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Weary after years of a financial crisis and dealing with severe austerity measures, Spain focuses anger on the euro stability pact
More than 100,000 Spaniards demonstrated around the country on Sunday to drive home anger over high unemployment, bleak economic prospects and the handling of the financial crisis in their country, by politicians they see as inept, according to the Associated Press.
Rallies were held in about 60 cities. Police and officials put the number of demonstrators, known as “los indignados” or “the indignant ones,” at nearly 40,000 in Madrid, 20,000 in Barcelona, 18,000 in Granada, and several thousand in Valencia, Seville and Bilbao, Newsday reported.
The protests, part of a wave of demonstrations that began on May 15, were once again focused on Spain's high unemployment rate and on the government's economic austerity measures. But on Sunday, the protests had a decidedly anti-Brussels tone, with anger directed at measures backed by the European Commission and the northern members of the euro zone, the Financial Times reported.
To comply with the euro stability pact, an agreement among euro-zone politicians to stimulate competitiveness, political leaders in Spain have already implemented controversial austerity measures, hoping to avoid the debt crisis that has gripped Ireland, Portugal and Greece, Deutsche Welle said. Prime Minister Jose Luis Rodriguez Zapatero's government has cut government spending, frozen pensions, raised the retirement age and made it easier for companies to lay people off, the Associated Press reported.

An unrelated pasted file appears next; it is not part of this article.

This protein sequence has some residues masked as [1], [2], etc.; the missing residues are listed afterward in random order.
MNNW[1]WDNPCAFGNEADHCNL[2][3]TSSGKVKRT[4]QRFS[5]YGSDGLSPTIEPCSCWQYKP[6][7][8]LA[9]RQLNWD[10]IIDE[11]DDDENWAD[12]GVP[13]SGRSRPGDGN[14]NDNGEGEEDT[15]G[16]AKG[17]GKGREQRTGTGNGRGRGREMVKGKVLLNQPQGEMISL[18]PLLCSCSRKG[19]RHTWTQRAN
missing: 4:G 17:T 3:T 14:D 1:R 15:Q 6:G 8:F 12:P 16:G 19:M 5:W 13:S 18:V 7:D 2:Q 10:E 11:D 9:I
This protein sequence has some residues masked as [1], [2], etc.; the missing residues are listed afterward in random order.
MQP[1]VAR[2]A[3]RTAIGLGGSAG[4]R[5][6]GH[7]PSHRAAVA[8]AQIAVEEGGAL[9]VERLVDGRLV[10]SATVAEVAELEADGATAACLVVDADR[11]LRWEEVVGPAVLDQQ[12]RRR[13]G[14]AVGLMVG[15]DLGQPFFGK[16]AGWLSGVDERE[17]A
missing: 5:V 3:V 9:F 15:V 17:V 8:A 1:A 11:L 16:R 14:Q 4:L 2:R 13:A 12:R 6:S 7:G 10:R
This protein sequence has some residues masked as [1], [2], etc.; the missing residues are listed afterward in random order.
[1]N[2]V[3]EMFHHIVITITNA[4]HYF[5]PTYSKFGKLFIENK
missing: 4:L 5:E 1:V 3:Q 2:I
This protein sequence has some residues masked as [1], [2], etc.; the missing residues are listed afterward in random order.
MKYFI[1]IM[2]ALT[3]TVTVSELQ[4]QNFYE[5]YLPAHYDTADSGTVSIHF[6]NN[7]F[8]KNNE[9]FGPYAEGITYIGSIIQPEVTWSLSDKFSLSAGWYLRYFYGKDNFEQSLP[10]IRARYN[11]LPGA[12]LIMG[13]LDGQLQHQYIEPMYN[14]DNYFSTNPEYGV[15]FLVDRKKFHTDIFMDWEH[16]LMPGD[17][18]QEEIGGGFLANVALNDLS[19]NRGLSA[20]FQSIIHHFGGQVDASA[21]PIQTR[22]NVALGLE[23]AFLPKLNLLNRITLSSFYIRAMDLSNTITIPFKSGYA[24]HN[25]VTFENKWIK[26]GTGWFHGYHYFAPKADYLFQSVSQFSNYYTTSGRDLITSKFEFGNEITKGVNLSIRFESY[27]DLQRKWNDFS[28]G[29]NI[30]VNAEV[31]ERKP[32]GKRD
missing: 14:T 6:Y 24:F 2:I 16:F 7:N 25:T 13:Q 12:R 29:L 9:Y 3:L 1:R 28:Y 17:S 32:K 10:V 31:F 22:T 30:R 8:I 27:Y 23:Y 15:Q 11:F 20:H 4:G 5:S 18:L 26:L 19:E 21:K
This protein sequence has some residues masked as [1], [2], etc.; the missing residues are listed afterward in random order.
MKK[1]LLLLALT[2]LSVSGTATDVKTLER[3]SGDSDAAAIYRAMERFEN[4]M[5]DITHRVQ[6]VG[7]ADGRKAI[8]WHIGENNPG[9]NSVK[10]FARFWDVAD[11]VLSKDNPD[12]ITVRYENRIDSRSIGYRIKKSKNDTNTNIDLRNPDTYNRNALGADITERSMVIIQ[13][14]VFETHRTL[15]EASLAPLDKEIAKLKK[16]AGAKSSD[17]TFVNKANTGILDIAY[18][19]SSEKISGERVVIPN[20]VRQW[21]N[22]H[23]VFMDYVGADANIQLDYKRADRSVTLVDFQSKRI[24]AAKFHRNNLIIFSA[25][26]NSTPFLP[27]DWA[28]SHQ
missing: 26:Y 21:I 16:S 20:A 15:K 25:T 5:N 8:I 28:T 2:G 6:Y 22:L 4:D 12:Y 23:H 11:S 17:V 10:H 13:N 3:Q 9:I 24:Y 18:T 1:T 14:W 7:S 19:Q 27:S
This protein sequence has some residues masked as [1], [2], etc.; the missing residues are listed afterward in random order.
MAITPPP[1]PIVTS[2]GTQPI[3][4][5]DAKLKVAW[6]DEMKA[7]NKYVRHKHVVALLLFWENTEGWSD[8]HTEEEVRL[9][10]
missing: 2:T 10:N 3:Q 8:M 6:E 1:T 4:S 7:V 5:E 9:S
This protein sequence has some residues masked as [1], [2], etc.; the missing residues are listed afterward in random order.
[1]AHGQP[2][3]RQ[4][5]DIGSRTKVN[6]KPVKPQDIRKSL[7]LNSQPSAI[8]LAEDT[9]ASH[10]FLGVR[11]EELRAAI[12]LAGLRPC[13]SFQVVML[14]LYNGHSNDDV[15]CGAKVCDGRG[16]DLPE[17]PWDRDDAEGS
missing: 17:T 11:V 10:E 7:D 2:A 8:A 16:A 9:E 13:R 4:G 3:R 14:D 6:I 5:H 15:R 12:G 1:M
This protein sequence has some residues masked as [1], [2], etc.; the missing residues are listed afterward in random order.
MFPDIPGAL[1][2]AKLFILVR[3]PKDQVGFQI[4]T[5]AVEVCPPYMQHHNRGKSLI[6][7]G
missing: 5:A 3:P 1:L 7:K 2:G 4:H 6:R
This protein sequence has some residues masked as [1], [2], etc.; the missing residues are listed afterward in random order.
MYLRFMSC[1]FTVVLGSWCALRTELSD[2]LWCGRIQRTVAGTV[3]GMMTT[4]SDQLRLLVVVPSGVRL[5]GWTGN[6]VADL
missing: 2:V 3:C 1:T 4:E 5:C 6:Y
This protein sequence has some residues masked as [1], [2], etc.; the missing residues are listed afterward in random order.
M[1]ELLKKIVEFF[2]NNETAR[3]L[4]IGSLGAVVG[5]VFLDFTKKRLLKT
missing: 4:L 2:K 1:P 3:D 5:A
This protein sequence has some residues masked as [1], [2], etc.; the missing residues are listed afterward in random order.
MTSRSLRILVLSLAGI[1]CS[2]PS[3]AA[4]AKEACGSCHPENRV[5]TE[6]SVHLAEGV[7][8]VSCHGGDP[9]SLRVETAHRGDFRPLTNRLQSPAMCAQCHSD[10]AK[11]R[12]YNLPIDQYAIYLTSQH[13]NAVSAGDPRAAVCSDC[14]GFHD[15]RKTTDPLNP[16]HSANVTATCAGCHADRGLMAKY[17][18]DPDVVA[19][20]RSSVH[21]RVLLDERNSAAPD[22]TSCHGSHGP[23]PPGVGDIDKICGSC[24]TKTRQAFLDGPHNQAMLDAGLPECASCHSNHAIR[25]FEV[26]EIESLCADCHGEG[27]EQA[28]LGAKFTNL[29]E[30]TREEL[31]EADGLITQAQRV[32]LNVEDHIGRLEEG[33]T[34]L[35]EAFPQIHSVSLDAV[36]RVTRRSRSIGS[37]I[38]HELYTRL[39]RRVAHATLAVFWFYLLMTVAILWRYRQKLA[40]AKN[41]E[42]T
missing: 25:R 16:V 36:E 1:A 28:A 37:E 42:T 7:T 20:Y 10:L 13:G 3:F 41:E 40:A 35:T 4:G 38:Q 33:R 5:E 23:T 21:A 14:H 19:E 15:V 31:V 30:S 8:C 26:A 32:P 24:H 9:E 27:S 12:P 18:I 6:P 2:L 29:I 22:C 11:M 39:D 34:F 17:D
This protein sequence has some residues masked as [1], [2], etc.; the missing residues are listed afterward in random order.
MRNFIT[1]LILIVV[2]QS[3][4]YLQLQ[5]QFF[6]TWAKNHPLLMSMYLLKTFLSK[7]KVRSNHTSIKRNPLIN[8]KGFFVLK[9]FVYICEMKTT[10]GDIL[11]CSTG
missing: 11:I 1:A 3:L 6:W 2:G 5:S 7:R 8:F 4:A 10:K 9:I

Spain currently suffers from 21 percent unemployment, with more than 40 percent unemployment among those younger than 25. Many Spanish demonstrators are worried that efforts to stabilize the euro would lead to more austerity measures across the EU, which would hurt them even more financially, CNN reported.
After three years of economic recession and stagnation, there is widespread discontent about the severe measures, with many people saying they are bearing the brunt of the fallout from a financial crisis that was created by governments, big banks and wealthy developers, the Financial Times said.